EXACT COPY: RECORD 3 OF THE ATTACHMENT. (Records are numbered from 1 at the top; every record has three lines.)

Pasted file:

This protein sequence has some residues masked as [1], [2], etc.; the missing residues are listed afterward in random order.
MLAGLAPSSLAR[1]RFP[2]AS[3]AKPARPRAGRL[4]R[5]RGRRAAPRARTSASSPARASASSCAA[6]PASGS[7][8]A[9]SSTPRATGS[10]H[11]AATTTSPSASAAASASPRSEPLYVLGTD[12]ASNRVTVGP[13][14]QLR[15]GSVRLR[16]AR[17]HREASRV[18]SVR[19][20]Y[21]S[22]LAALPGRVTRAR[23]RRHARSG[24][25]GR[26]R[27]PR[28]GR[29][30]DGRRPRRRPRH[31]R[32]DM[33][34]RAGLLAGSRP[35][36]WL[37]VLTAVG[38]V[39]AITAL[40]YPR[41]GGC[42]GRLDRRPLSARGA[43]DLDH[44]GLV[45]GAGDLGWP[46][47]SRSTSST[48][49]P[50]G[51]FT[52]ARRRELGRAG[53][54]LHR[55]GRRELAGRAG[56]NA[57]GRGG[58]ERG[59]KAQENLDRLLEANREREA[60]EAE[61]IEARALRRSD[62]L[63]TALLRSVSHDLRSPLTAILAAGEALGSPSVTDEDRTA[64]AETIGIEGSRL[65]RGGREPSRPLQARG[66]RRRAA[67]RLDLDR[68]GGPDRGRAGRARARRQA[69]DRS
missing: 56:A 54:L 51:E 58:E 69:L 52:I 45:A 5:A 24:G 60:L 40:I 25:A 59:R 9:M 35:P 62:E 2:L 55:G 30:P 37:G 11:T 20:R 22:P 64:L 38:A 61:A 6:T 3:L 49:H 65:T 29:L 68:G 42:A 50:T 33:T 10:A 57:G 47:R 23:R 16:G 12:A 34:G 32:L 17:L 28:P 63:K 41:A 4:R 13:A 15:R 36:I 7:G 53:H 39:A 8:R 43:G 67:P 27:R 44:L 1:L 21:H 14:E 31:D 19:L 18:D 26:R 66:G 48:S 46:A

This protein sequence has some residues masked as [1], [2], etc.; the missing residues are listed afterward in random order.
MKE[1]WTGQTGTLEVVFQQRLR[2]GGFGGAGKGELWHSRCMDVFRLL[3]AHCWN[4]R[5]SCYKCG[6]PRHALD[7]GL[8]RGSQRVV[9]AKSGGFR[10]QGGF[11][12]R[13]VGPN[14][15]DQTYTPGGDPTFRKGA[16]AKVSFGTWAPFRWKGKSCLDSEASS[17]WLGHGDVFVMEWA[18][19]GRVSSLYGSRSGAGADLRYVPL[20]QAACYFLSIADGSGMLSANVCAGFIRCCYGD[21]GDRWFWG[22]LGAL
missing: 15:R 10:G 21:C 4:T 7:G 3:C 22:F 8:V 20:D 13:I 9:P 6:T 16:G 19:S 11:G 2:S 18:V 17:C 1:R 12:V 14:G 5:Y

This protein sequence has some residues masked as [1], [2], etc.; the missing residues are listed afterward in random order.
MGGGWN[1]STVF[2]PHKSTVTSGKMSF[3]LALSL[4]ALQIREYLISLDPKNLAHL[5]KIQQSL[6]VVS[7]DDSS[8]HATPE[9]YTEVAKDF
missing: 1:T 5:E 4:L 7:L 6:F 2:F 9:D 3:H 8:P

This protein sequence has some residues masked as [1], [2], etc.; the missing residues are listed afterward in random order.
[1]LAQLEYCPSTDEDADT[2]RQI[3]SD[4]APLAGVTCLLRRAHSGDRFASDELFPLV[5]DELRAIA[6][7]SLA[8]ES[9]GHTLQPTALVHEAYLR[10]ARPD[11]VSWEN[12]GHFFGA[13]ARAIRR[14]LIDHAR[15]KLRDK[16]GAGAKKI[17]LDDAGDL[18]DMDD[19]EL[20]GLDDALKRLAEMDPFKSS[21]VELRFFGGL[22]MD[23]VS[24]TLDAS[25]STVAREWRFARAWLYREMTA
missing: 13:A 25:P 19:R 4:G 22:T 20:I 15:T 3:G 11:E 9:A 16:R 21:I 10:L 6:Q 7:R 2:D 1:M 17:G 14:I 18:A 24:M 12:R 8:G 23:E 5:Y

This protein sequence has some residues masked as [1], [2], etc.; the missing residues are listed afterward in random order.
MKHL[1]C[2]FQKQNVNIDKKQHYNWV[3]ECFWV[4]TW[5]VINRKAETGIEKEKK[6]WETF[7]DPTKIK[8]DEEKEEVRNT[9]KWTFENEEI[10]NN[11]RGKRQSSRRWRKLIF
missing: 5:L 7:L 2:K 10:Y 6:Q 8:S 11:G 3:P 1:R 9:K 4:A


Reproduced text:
This protein sequence has some residues masked as [1], [2], etc.; the missing residues are listed afterward in random order.
MGGGWN[1]STVF[2]PHKSTVTSGKMSF[3]LALSL[4]ALQIREYLISLDPKNLAHL[5]KIQQSL[6]VVS[7]DDSS[8]HATPE[9]YTEVAKDF
missing: 1:T 5:E 4:L 7:L 6:F 2:F 9:D 3:H 8:P